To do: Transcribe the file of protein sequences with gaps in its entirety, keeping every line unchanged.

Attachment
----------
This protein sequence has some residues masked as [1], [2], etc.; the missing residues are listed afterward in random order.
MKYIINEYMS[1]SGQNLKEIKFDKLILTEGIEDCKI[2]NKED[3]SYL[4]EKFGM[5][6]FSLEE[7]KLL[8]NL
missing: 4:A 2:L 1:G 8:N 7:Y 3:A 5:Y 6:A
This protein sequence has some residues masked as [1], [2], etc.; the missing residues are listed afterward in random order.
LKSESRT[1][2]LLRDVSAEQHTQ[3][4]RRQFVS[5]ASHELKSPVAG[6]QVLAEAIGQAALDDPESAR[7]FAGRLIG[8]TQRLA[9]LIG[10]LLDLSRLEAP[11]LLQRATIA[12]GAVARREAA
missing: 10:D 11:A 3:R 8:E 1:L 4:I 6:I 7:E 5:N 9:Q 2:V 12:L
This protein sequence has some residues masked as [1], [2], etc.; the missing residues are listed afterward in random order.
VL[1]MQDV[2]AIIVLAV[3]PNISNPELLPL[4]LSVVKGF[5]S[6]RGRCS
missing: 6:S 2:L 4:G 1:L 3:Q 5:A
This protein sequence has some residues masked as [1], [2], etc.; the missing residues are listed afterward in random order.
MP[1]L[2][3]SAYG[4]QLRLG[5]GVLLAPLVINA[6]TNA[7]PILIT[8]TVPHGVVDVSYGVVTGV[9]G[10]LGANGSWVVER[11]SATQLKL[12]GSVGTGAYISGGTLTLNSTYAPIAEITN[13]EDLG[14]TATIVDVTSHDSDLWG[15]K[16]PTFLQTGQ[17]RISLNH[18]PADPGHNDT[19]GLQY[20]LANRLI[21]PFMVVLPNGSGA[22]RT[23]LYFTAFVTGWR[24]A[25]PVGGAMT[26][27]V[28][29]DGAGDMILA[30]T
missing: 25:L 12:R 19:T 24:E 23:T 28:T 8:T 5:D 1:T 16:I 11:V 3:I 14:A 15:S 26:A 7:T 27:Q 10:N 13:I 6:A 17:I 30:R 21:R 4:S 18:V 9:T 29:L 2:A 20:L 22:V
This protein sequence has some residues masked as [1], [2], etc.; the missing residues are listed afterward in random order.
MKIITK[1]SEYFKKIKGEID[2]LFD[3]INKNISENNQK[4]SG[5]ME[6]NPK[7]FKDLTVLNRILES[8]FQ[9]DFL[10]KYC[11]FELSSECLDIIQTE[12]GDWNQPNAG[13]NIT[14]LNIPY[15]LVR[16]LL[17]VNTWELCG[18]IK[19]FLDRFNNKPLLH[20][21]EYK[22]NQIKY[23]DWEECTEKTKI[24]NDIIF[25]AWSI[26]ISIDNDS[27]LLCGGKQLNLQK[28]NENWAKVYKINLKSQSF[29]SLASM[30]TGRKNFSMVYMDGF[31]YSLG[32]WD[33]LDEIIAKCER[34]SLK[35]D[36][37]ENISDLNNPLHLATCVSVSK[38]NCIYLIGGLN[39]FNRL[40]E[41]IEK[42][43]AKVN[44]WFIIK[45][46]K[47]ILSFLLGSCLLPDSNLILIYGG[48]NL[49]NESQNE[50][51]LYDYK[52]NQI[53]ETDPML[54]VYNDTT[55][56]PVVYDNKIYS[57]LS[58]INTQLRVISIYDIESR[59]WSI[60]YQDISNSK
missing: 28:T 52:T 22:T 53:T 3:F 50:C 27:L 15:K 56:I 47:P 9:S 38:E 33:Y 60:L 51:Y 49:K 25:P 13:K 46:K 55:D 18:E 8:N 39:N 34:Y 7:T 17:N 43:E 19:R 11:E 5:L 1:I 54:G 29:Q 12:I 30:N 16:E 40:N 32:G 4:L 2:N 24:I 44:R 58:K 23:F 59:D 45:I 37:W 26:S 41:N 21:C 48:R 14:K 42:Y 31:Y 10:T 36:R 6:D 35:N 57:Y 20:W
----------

This protein sequence has some residues masked as [1], [2], etc.; the missing residues are listed afterward in random order.
MKYIINEYMS[1]SGQNLKEIKFDKLILTEGIEDCKI[2]NKED[3]SYL[4]EKFGM[5][6]FSLEE[7]KLL[8]NL
missing: 4:A 2:L 1:G 8:N 7:Y 3:A 5:Y 6:A
This protein sequence has some residues masked as [1], [2], etc.; the missing residues are listed afterward in random order.
LKSESRT[1][2]LLRDVSAEQHTQ[3][4]RRQFVS[5]ASHELKSPVAG[6]QVLAEAIGQAALDDPESAR[7]FAGRLIG[8]TQRLA[9]LIG[10]LLDLSRLEAP[11]LLQRATIA[12]GAVARREAA
missing: 10:D 11:A 3:R 8:E 1:L 4:I 6:I 7:E 5:N 9:Q 2:V 12:L
This protein sequence has some residues masked as [1], [2], etc.; the missing residues are listed afterward in random order.
VL[1]MQDV[2]AIIVLAV[3]PNISNPELLPL[4]LSVVKGF[5]S[6]RGRCS
missing: 6:S 2:L 4:G 1:L 3:Q 5:A
This protein sequence has some residues masked as [1], [2], etc.; the missing residues are listed afterward in random order.
MP[1]L[2][3]SAYG[4]QLRLG[5]GVLLAPLVINA[6]TNA[7]PILIT[8]TVPHGVVDVSYGVVTGV[9]G[10]LGANGSWVVER[11]SATQLKL[12]GSVGTGAYISGGTLTLNSTYAPIAEITN[13]EDLG[14]TATIVDVTSHDSDLWG[15]K[16]PTFLQTGQ[17]RISLNH[18]PADPGHNDT[19]GLQY[20]LANRLI[21]PFMVVLPNGSGA[22]RT[23]LYFTAFVTGWR[24]A[25]PVGGAMT[26][27]V[28][29]DGAGDMILA[30]T
missing: 25:L 12:R 19:T 24:E 23:T 28:T 8:T 5:D 1:T 16:I 11:V 3:I 14:A 15:S 26:A 7:T 27:Q 10:N 13:I 6:A 17:I 30:R 21:R 4:S 18:V 9:T 29:L 2:A 20:L 22:V
This protein sequence has some residues masked as [1], [2], etc.; the missing residues are listed afterward in random order.
MKIITK[1]SEYFKKIKGEID[2]LFD[3]INKNISENNQK[4]SG[5]ME[6]NPK[7]FKDLTVLNRILES[8]FQ[9]DFL[10]KYC[11]FELSSECLDIIQTE[12]GDWNQPNAG[13]NIT[14]LNIPY[15]LVR[16]LL[17]VNTWELCG[18]IK[19]FLDRFNNKPLLH[20][21]EYK[22]NQIKY[23]DWEECTEKTKI[24]NDIIF[25]AWSI[26]ISIDNDS[27]LLCGGKQLNLQK[28]NENWAKVYKINLKSQSF[29]SLASM[30]TGRKNFSMVYMDGF[31]YSLG[32]WD[33]LDEIIAKCER[34]SLK[35]D[36][37]ENISDLNNPLHLATCVSVSK[38]NCIYLIGGLN[39]FNRL[40]E[41]IEK[42][43]AKVN[44]WFIIK[45][46]K[47]ILSFLLGSCLLPDSNLILIYGG[48]NL[49]NESQNE[50][51]LYDYK[52]NQI[53]ETDPML[54]VYNDTT[55][56]PVVYDNKIYS[57]LS[58]INTQLRVISIYDIESR[59]WSI[60]YQDISNSK
missing: 28:T 52:T 22:T 53:T 3:F 50:C 27:L 15:K 56:I 47:P 9:S 38:E 33:Y 60:L 51:Y 49:K 25:P 13:K 46:K 55:D 18:E 8:N 39:N 34:Y 7:T 17:N 43:E 19:R 11:E 5:L 1:I 54:G 29:Q 12:I 30:N 16:E 40:N 32:G 4:L 2:N 24:I 44:R 58:K 23:F 59:D 45:I 37:W 26:S 41:N 21:C 48:R 14:K 42:Y 31:Y 10:T 36:R 6:D 35:N 57:Y 20:W